About: History & Archives
Scientific Association Records Programs: A Beginner's Guide
The manual is designed to serve as a guide to the establishment and maintenance of a records program by the officers and governing boards of scientific societies and organizations.
This manual is not intended as an exhaustive treatment of the subject. It is intended as a guide only, providing both a raison d' etre for the preservation of organizational papers in an established program, and the basic "how to" to begin the serious task of bringing together the documents that should be saved. Because this manual cannot treat in depth the many facets of document selection, arrangement and preservation, references are provided to lead the user to more detailed treatments of specific areas of interest.
Some scientific associations may already have decided to place their historically important records with a library, university archive, or science history center rather than keeping them themselves. This report still has some use for them because it suggests how they can improve current record-keeping operations. The better the files today, the better the archives tomorrow. Scientific societies that want to explore the option of finding a home for their old records should request a copy of the brochure "A Guide to Donating Your Organizational Records to a Repository" from the Society of American Archivists (address in the Getting Help section of this report).
Much of what follows is based on nearly fifteen years experience in developing an archive at the American Association for the Advancement of Science. Before 1982, the AAAS had no clearly defined policy for collecting and maintaining the records of the Association. Much of its early history was lost, at least prior to about 1960. A potpourri of 19th and pre-World War II, 20th century records are to be found scattered among several eastern university archives and in the archives of the Smithsonian Institution in Washington, DC. Since 1960, and more particularly since 1980, more complete records exist at the Association headquarters in Washington, D.C. The neglect of the earlier records is unfortunate inasmuch as the Association, founded in 1848, played a seminal role in the emergence and later dominance of the scientific and technology enterprise I the United States. Thus, as the Association prepares to celebrate its 150th anniversary, it finds itself in a difficult position of not being able to document the full extent of its contribution. However, AAAS is not unique in this regard. Other organizations for one reason or another faced or now face similar problems. But some, like AAAS, have taken positive steps to prevent further losses of their corporate histories.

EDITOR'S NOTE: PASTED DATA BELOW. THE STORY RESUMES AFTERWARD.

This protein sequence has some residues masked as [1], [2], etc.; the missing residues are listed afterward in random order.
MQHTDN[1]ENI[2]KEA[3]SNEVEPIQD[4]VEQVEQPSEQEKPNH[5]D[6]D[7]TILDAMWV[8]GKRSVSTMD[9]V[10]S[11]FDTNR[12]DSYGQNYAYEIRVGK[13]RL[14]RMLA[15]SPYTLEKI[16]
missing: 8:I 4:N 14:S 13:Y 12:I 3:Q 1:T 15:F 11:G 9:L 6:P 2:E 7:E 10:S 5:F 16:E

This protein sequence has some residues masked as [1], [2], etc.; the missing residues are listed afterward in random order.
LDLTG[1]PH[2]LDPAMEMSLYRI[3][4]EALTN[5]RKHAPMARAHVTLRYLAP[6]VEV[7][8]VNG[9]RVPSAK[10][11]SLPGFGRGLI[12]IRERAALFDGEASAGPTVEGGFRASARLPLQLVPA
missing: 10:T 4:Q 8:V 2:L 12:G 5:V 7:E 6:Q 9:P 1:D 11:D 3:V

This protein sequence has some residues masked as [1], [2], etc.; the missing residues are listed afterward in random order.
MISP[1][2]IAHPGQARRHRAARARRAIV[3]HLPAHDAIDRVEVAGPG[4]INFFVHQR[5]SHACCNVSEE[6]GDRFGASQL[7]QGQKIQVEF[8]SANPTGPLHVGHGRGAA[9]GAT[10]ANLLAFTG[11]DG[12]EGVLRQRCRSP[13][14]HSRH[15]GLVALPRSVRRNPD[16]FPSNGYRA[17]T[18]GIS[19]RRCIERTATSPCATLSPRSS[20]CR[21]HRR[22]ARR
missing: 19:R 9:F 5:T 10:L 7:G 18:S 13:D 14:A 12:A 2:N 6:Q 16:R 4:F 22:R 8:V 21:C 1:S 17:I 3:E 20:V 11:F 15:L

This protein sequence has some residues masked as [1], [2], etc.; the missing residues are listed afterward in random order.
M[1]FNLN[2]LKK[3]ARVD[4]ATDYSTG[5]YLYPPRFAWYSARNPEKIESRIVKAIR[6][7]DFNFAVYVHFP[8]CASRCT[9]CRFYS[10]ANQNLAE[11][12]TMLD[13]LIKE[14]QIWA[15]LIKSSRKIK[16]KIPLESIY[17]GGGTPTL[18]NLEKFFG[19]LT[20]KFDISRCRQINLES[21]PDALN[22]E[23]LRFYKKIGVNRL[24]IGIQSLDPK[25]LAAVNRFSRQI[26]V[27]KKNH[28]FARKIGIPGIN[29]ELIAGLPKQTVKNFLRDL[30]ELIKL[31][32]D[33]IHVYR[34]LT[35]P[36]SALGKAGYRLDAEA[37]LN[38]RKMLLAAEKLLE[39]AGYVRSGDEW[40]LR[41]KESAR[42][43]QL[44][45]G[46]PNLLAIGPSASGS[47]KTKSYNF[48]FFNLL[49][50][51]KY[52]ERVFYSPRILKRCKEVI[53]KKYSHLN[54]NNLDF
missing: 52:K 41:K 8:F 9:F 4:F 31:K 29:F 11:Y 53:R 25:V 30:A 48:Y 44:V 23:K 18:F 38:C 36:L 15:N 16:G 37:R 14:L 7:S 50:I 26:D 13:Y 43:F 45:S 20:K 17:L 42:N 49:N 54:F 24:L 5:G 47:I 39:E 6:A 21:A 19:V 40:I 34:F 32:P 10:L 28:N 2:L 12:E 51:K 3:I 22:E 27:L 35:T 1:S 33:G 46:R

This manual is designed to take some of the mystery out of the concept "Records Management," to encourage the officers and governing boards to examine their records with a view to preserving the corporate (i.e., institutional or organizational) memory, and to make the establishment of a records program less daunting a business than it might otherwise appear.